Life is ever changing, and many changes may have a great impact on your estate plan. If you or your family have undergone any changes since your estate planning documents were originally created, now is the perfect time to reach out to your estate planning attorney for an estate plan checkup.

If you think it may be time to consider a revocable living trust instead of a Will, you may be interested in https://www.galliganmanning.com/will-vs-living-trust-a-quick-and-simple-reference-guide/.

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Estate Planning for Non-U.S. Citizens

A non-U.S. citizen owning property in the U.S. needs an estate plan.
There are a number of special estate planning issues a non-U.S. citizen needs to consider.

The United States has experienced a surge in immigration since 1970, and there are now approximately 45 million foreign-born people living in the United States. Some of them have become U.S. citizens, but many non-citizens live in the United States as well. See https://www.dhs.gov/immigration-statistics/special-reports/legal-immigration. Like U.S. citizens, it is essential for non-U.S. citizens to have estate plans in place. But there are also a number of special issues non-U.S. citizens need to consider.

Common law vs. civil law

There are many differences in the law between countries such as the United States and the United Kingdom, which have common law systems, and countries such as Germany, France, or China, which have civil law systems. For example, common law countries recognize trusts, but civil law countries do not.

In addition, common law and civil law countries have different rules regarding which country’s law will apply (e.g., in a common law country, the jurisdiction where real estate is located governs its disposition, but under civil law, the law of the country of the deceased person’s nationality or habitual residence may be the governing law).

These differences (and there are many more not discussed here!) must be taken into account in determining the best options for estate planning involving property located in other countries.

Wills and trusts

In the United States, wills and trusts are some of the instruments most commonly used by individuals to distribute their money and property. However, when a non-citizen owns property in other countries, the law of the country where the property is located may affect how it is distributed. In addition, if the property is located in another country, that country may not accept a United States will as valid. Some foreign countries may recognize it if it satisfies all of their legal formalities. However, other countries never recognize a will drafted in another country or recognize it only in certain special situations.

As a will created in the United States may not be legally valid in other countries, it may be necessary to have multiple wills, each one dealing only with money and property located in that country (and drafted by someone familiar with the local law). In addition, it is important for special care to be taken to make sure that none of the wills unintentionally revoke any previously drafted wills from another jurisdiction.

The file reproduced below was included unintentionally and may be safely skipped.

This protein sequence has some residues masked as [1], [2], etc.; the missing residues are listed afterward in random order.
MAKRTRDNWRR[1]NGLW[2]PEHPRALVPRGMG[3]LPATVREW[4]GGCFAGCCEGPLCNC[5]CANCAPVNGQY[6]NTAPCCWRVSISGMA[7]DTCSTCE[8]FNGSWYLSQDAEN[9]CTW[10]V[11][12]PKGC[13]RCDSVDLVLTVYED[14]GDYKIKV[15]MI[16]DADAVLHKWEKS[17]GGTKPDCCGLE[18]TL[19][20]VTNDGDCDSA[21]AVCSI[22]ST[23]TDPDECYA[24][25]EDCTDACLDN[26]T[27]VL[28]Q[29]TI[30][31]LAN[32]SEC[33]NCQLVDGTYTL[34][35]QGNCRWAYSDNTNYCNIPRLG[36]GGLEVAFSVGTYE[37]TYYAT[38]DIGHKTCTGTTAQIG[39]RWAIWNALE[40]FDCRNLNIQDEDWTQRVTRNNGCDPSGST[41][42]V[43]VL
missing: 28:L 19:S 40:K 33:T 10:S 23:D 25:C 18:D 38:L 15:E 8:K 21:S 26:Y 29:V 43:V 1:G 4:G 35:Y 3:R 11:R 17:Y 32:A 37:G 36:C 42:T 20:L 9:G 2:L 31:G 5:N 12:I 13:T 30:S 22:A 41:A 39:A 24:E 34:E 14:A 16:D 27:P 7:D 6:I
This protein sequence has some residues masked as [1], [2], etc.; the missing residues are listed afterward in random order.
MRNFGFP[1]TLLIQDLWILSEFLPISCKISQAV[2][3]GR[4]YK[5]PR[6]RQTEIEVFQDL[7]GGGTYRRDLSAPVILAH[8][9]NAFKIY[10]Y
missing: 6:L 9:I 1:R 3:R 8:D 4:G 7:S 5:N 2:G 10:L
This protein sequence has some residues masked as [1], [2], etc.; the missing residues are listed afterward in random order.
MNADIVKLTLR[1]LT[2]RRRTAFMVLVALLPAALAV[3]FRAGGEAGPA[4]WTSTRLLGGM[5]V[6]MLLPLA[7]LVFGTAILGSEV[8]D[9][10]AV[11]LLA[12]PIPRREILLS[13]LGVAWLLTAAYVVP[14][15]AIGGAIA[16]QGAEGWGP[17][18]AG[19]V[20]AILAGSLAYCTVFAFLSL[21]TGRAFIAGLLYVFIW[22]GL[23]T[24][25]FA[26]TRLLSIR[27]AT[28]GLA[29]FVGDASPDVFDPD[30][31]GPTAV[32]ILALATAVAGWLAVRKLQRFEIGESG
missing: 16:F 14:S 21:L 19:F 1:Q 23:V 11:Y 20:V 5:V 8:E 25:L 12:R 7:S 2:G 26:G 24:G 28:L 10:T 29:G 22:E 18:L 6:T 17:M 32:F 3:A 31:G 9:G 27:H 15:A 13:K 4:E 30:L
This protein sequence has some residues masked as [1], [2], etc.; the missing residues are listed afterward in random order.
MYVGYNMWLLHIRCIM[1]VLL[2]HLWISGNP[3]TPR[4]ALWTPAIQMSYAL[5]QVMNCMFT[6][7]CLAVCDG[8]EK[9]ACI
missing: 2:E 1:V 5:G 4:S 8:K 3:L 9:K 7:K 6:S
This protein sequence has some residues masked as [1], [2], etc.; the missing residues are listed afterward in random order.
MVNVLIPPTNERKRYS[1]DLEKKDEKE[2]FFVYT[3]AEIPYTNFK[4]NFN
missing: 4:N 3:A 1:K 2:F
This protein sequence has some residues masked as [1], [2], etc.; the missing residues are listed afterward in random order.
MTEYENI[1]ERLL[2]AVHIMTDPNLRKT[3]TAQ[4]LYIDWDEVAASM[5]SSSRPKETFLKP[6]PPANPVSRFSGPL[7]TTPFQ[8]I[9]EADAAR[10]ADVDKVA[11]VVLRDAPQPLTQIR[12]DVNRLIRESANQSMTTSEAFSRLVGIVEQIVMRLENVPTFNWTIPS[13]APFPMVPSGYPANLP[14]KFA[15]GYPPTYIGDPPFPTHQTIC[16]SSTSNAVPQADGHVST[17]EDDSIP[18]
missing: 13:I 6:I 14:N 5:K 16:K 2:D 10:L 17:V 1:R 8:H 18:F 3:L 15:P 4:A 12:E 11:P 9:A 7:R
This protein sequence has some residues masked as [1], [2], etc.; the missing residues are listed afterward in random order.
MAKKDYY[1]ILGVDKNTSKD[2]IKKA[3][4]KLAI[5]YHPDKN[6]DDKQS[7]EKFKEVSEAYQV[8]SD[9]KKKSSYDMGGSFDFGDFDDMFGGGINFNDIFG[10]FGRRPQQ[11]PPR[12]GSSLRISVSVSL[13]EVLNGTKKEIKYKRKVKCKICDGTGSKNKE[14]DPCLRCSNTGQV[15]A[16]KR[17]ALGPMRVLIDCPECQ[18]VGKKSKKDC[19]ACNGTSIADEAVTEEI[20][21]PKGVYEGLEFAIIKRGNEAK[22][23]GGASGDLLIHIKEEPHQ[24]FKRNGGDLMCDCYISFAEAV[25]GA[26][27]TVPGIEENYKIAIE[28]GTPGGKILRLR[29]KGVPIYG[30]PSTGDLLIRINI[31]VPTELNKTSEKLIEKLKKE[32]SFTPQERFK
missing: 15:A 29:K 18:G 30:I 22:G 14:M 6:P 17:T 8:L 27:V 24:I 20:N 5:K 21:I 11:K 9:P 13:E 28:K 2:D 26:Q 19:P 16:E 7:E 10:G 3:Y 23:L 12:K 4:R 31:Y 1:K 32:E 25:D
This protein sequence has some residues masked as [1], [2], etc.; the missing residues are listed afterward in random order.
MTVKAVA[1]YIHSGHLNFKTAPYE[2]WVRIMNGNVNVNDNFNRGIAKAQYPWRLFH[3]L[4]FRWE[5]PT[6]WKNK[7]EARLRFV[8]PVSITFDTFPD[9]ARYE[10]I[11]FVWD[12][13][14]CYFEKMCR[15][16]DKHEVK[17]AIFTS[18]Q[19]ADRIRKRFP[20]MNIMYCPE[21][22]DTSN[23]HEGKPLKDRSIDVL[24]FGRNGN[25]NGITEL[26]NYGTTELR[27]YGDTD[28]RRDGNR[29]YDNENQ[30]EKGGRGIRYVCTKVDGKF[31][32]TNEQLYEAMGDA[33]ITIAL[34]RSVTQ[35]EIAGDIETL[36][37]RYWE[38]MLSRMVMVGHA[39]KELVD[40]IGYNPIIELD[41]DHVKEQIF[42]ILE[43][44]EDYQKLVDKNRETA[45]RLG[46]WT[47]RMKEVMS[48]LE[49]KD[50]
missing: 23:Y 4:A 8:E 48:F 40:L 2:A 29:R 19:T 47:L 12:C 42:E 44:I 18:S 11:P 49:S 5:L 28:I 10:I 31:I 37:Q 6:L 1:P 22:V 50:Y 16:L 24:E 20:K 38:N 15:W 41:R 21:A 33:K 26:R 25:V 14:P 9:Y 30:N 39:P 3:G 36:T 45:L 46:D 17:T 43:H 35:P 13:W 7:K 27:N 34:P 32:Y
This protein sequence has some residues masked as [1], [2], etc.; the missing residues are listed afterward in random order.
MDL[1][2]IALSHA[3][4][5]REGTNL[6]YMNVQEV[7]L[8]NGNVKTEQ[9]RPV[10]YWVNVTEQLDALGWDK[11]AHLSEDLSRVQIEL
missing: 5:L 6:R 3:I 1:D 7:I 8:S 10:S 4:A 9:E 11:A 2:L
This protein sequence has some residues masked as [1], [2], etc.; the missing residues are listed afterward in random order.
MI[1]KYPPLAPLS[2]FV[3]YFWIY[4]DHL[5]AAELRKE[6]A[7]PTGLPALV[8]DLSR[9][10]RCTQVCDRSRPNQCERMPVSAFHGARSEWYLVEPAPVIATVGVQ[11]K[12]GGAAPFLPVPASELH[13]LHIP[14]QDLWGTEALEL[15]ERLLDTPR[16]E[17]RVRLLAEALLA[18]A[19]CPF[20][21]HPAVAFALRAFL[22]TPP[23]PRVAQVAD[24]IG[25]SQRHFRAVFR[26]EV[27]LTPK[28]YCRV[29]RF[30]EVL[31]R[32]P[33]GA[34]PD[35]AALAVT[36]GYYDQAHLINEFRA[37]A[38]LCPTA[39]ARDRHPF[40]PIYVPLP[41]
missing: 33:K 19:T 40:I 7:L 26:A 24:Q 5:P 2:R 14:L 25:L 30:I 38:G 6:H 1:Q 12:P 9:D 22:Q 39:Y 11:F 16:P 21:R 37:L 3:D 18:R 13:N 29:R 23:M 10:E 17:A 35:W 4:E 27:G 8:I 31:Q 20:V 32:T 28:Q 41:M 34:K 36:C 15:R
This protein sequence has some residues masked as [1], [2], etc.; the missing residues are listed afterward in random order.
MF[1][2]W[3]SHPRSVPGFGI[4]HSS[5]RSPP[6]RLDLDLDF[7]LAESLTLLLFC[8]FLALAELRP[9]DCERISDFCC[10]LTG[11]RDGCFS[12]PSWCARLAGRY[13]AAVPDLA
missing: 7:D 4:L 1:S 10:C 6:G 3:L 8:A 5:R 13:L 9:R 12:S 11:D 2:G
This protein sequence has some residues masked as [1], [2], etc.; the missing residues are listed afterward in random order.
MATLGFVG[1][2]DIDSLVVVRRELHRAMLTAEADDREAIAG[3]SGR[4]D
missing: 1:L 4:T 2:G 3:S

Tax Considerations for Non-Citizens

Property located abroad taxed in U.S. for U.S. residents

U.S. citizens, and non-citizens who meet the IRS’s definition of a “resident” of the United States, are subject to federal gift and estate taxes on all of their money and property, worldwide. However, U.S. residents can also benefit from the $11.58 million lifetime gift and estate tax exemption and the $15,000 gift tax annual exclusion. In general, a non-citizen is a permanent resident if he or she currently resides in the United States and intends to remain there indefinitely.

Different rules for non-residents

For non-residents, i.e., non-citizens who do not intend to remain in the United States, only money and property “situated” in the United States is subject to estate and gift tax in the United States. However, their estate tax exemption drops from $11.58 million to $60,000, which could result in a very large estate tax bill if the non-resident has a lot of property located in the U.S. Moreover, they may also be subject to estate tax in their country of citizenship, raising the issue of double taxation. The United States has entered into an estate and/or gift tax treaty with a limited number of countries allowing a citizen of one of the treaty countries who owns property to avoid the possibility of both countries taxing the same asset at the time of death.

Special rules for non-citizen spouses

Unlimited marital deduction not available. A U.S. citizen who is married to a non-citizen should keep in mind that the unlimited marital deduction is not available for gifts or bequests to non-citizens, even if the spouse is a permanent resident. If the spouse receiving the assets is not an U.S. citizen, the tax-free amount that can be transferred to a spouse is only $157,000 a year (in 2020).  However, the unlimited marital deduction is available for transfers from a non-citizen spouse to a citizen spouse.

Tip: A non-citizen spouse can inherit from a U.S. citizen spouse free of estate tax if the U.S. citizen creates a special trust called a qualified domestic trust (QDOT). The U.S. citizen can leave property to the trust, instead of directly to the non-citizen spouse, with special rules applying as to who can be Trustee and how distribution may be made.

Estate planning for non-U.S. citizens is very complex. If you are a non-citizen or are married to a non-citizen, an experienced estate planning attorney can help you think through all of the issues that may affect how you plan for the future.

This article references that wills and trusts are commonly used in the United States to transfer assets at death. If you are interested in learning more about Wills and living trusts see https://www.galliganmanning.com/will-vs-living-trust-a-quick-and-simple-reference-guide/